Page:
The Morning Fix: 'Hunger Games' may set record. Encore for 'Smash.'
After the coffee. Before figuring out what I'm watching versus what I'm recording on Sunday night.
The Skinny:I think "Mad Men" is back this Sunday but I'm not sure. I wish there was just a little bit of promotion from AMC about it and a little more attention to the show from the media. Yes, that's sarcasm. Friday's headlines include a look at how big "The Hunger Games" will be this weekend and a scandal at one of the nation's biggest broadcasters. Also, there is a rise in work for little people.
The Daily Dose:With religious broadcaster Trinity Broadcasting Network, one of the country's biggest owners of local television stations, embroiled in scandal (see below), it will be interesting to see if there's any fallout from the government. The Federal Communications Commission wants local broadcasters to give up some of their airwaves to boost cellphones and new digital devices. If the accusations of fraud against TBN pan out, then in theory the FCC could try to reclaim their spectrum and have it auctioned or sold to wireless companies.
TBN future TBD.Trinity Broadcasting Network, a religious broadcaster that owns more than 20 television stations around the country, has been accused of fraud by a former executive and relative of TBN co-founder Paul Crouch. Brittany Koper, who held senior positions at the Southern California-based broadcaster and is a granddaughter of Crouch, filed a lawsuit in Orange Country Superior Court accusing TBN brass of illegal financing schemes and using funds for personal purposes. Details on the suit from the Los Angeles Times.
Big weekend. Industry experts are predicting that "The Hunger Games" could take in between $125 million and $150 million this weekend. If it does meet those expectations, that would give "The Hunger Games" the biggest debut for a non-sequel movie ever. Hey, if I have a ticket, that should tell you all you need to know about how well this movie will do. Box office previews from the Los Angeles Times and Variety. Playing devil's advocate, Advertising Age columnist Seraj Bharwani predicts that "The Hunger Games" will take in only $80 million. Let's ask Monday if he had to eat those words.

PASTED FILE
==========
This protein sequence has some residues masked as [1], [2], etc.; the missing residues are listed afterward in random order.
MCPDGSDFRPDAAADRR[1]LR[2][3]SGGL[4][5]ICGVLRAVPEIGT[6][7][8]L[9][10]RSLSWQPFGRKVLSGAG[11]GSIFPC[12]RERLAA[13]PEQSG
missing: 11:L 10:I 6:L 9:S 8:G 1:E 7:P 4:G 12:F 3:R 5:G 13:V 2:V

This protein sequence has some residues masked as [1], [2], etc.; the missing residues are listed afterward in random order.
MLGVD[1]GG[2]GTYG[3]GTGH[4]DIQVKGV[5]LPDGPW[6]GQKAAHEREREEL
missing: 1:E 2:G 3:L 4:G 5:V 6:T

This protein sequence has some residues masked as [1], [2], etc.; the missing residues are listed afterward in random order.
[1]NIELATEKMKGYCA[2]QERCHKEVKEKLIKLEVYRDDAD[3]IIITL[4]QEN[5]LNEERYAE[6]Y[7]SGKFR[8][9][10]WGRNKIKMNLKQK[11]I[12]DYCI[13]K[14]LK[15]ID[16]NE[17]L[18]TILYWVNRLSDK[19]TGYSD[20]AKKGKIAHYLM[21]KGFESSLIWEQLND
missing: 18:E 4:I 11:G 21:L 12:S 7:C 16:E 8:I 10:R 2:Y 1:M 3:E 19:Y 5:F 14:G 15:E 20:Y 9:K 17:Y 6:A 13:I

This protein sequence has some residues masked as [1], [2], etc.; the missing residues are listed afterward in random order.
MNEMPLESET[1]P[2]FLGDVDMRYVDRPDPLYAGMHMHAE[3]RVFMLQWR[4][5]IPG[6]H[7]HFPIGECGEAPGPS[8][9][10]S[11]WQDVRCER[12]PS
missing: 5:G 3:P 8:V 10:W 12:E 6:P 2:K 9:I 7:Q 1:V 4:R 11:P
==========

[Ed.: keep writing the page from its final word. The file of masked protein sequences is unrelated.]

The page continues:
Curtain call.NBC announced Thursday that it was bringing back "Smash," its musical drama about the making of a Broadway play about Marilyn Monroe. What NBC didn't say is that the show's creator, Theresa Rebeck, would not be the show runner next season. There has been concern that some of the plots in "Smash" focus too much on arcane details of interest only to theater geeks (and many of those, including my significant other, feel the show gets it wrong as much as it gets it right) and that the program needs to broaden if it wants to be more than a niche show. More on the shakeup from Deadline Hollywood.
Third time's the charm? "Hangover" director Todd Phillips is planning one more sequel to the hit movie. The Hollywood Reporter quotes Phillips saying, “We're going to surprise a lot of people with the final chapter we have planned." Maybe he means that this one will actually be funny, unlike the second "Hangover" movie.
Big jobs for little people. The Wall Street Journal looks at the growing use of little people in movies (the upcoming "Mirror) and television (HBO's "Game of Thrones" and "Life's Too Short") and how Hollywood has made gains to steer clear of cheap jokes, stereotypes and a certain "M" word that is particularly offensive.
Inside the Los Angeles Times: Robert Lloyd on the return of "Mad Men."
-- Joe Flint
Follow me on Twitter, I'm not afraid to say there's too much hype for "Mad Men." Twitter.com/JBFlint
Photo: Megan Hilty and Will Chase in the NBC musical drama "Smash. Credit: NBC